What would you say if Demi Lovato asked you, “What’s wrong with being confident?” For Lovato, the golden answer is simple: nothing.
On Oct. 16, 2015, Lovato released her fifth studio album, Confident. Teased with smash single “Cool for the Summer” last June, Confident is Demi’s musical middle finger to critics, haters and anyone who ever doubted her throughout her career.
From her days as a Barney & Friends child actress to becoming a Disney pop superstar, Demi Lovato always had one consistent role: an incredibly talented vocalist. In fact, I would place Lovato in the same category of vocalists such as Adele, Ariana Grande and Mariah Carey.
Where 2011’s Unbroken and 2013’s self-titled album Demi both dabbled in bubblegum pop, EDM and surface-level personal experiences, Confident breaks ground as Lovato reveals all to her listeners. Ranging from hip-hop inspired tracks like “Kingdom Come” and “Old Ways” to sonically and vocally stunning songs such as “Stone Cold” and “Lionheart,” Confident delivers.
1. Confident (4.5/5)
Immediately upon pressing play, you’ll hear the sound of “confidence” on the title track. The motivational track’s use of trumpets follows the trend of including a strong horn presence (featured in today’s Top 40 singles such as Fifth Harmony’s “Worth It” and Jason DeRulo’s “Wiggle”) closely enough to potentially gain a similar popularity, but stands out enough to be unique. One lyric in the song says it all: “You’ve had me underrated.” Essentially, Lovato is telling the world that she has this impeccable voice and she is tired of being unrecognized. The infectious hook will have you hearing “What’s wrong with being confident?” in your head for weeks — not to mention that “Confident” is the album’s second single.
2. Cool for the Summer (4.5/5)
Released in June 2015, “Cool for the Summer” became one of the biggest songs of the summer (the song’s title may have had an influence on its timely popularity). Similar to “Confident,” “Cool for the Summer” features an incredibly catchy hook that’s kept listeners tuned in for months. “Don’t tell your mother/Kiss one another/Die for each other/We’re cool for the summer,” Lovato exclaims. Upon the track’s release and music video premiere, fans of Lovato immediately gained a sense of the album’s direction — no more teen bops — onto more serious, mature music. The message of the album’s title track carries over to “Cool for the Summer:” Lovato is tired of being underrated. And with this infectious Max Martin-produced hit, she is certainly evolving as an artist.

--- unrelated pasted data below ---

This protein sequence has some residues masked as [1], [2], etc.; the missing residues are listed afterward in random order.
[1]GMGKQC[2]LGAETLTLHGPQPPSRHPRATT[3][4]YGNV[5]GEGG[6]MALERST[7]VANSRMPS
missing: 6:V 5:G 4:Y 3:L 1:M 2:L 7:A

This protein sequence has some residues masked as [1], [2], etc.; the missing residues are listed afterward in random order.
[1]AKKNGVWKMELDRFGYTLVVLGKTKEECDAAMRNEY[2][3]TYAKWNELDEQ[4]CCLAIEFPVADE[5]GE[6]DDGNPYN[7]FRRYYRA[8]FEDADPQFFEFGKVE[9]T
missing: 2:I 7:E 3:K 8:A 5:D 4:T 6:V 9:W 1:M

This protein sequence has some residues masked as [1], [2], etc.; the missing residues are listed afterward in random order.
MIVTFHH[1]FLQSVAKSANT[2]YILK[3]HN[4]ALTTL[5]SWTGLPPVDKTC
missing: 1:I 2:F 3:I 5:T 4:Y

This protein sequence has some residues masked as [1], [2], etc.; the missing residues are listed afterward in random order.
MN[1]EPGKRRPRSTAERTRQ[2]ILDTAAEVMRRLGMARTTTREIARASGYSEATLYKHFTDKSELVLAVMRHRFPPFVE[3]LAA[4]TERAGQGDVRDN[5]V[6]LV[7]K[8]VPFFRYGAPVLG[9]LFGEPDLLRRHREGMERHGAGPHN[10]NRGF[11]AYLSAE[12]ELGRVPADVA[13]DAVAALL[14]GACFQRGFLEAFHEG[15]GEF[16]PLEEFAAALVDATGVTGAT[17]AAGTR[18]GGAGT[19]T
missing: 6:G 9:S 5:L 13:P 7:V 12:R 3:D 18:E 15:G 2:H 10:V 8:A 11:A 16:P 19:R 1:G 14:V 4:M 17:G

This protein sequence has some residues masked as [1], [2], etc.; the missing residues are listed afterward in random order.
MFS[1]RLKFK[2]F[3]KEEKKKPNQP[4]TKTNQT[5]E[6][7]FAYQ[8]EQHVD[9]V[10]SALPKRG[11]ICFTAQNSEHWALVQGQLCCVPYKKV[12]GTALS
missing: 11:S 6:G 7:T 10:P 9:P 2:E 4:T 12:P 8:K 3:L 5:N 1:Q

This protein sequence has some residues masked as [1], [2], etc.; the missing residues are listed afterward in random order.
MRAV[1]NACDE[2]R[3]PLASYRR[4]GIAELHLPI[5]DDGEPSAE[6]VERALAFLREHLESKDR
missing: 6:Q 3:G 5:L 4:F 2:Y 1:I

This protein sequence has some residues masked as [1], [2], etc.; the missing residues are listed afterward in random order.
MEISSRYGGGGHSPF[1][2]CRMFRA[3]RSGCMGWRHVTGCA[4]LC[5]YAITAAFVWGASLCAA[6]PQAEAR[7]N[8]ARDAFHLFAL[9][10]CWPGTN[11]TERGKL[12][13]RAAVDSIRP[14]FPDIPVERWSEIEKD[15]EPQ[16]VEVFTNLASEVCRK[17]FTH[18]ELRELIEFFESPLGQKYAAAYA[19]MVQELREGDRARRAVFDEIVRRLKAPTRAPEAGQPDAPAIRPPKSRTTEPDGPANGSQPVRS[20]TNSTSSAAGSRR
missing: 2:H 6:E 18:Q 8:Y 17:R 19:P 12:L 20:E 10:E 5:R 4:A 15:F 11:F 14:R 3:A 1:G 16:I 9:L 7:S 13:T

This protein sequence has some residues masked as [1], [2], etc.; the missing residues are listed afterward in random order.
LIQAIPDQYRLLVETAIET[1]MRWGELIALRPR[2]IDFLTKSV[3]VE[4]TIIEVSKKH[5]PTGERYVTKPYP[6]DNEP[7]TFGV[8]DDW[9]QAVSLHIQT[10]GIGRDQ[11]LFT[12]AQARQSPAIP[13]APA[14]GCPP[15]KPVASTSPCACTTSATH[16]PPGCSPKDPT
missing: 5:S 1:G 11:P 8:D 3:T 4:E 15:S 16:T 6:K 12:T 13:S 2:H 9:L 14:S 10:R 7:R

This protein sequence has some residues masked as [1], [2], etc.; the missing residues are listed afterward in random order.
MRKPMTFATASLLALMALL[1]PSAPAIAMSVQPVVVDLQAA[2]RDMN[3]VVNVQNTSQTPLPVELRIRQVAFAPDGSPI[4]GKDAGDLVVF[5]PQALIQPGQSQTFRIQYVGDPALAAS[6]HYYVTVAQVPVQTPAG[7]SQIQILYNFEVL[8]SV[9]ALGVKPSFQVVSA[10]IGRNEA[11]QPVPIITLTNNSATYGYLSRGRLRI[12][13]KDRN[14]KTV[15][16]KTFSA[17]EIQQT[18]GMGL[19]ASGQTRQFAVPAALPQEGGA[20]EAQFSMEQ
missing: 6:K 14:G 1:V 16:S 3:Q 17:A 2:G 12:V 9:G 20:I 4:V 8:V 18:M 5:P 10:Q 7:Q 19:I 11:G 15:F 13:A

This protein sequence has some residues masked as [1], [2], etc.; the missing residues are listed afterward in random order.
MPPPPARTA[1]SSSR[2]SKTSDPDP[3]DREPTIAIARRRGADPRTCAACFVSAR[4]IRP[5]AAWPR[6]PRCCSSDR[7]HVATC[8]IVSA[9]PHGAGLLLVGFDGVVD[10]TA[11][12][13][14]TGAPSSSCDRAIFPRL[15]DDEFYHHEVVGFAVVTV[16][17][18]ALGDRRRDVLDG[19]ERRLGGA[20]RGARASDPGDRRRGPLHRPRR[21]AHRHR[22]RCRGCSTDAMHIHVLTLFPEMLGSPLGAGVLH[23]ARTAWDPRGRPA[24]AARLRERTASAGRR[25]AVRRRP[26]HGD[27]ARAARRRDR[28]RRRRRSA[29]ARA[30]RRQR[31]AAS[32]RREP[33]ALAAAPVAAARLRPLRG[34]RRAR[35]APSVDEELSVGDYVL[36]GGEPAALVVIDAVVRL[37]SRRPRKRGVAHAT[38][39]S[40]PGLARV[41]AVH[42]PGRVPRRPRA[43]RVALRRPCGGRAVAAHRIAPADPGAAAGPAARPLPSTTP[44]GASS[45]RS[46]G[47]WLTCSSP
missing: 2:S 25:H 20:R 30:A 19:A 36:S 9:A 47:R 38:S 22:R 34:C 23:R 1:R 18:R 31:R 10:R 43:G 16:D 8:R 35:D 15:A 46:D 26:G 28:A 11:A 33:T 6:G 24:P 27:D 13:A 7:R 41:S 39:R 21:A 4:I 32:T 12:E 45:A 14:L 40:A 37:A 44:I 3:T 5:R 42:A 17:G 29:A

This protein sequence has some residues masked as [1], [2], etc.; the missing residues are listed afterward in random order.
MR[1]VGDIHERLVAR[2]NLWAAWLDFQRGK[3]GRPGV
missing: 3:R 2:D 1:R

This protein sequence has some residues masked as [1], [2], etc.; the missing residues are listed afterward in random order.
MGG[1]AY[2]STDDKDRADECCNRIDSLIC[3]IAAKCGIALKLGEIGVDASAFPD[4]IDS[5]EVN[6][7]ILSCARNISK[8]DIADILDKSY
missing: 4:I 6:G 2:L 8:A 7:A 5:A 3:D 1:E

3. Old Ways (4/5)
In late 2010, Lovato checked herself into a rehabilitation center for substance abuse, an eating disorder and self-harm. Where Unbroken’s “Skyscraper” and Demi’s “Warrior” tell the story of her overcoming her inner demons, “Old Ways” shows a more forceful and driven side of Lovato. “I’m not in the same place that I was/But if somebody tells me I’ll go back to my old ways, I’m gonna say no way,” Lovato sings in the urban-esque beat that serves as the track’s post-chorus. Her drive to stay clean, her motivation and dare I say, “confidence” that she will not return to her “old ways” are evident throughout the entire production.
4. For You (5/5)
“For You” is one of my favorite songs on the album. The opening verse serves as a gentle departure from the intensity of the album’s first three songs, and just as you think the calm sounds will last for the remainder of the song, its unbelievably powerful chorus kicks in. In addition, Lovato’s vocals stand out and her high notes are a force of its own.
5. Stone Cold (5/5)
Throughout her almost decade-long singing career, Lovato has yet to be nominated for or win a Grammy Award — one of her personal goals. “Stone Cold” has such a force to it that it gives me chills upon each and every listen. Lovato describes how she will make it through a breakup, regardless of her emotions. The song’s lyrics are just as powerful as her vocals, which soar more than ever. The high notes, the low notes — every note — show off Lovato’s exceptional vocal range. If there is a pop vocal performance that deserves a Grammy, “Stone Cold” may just be that special song.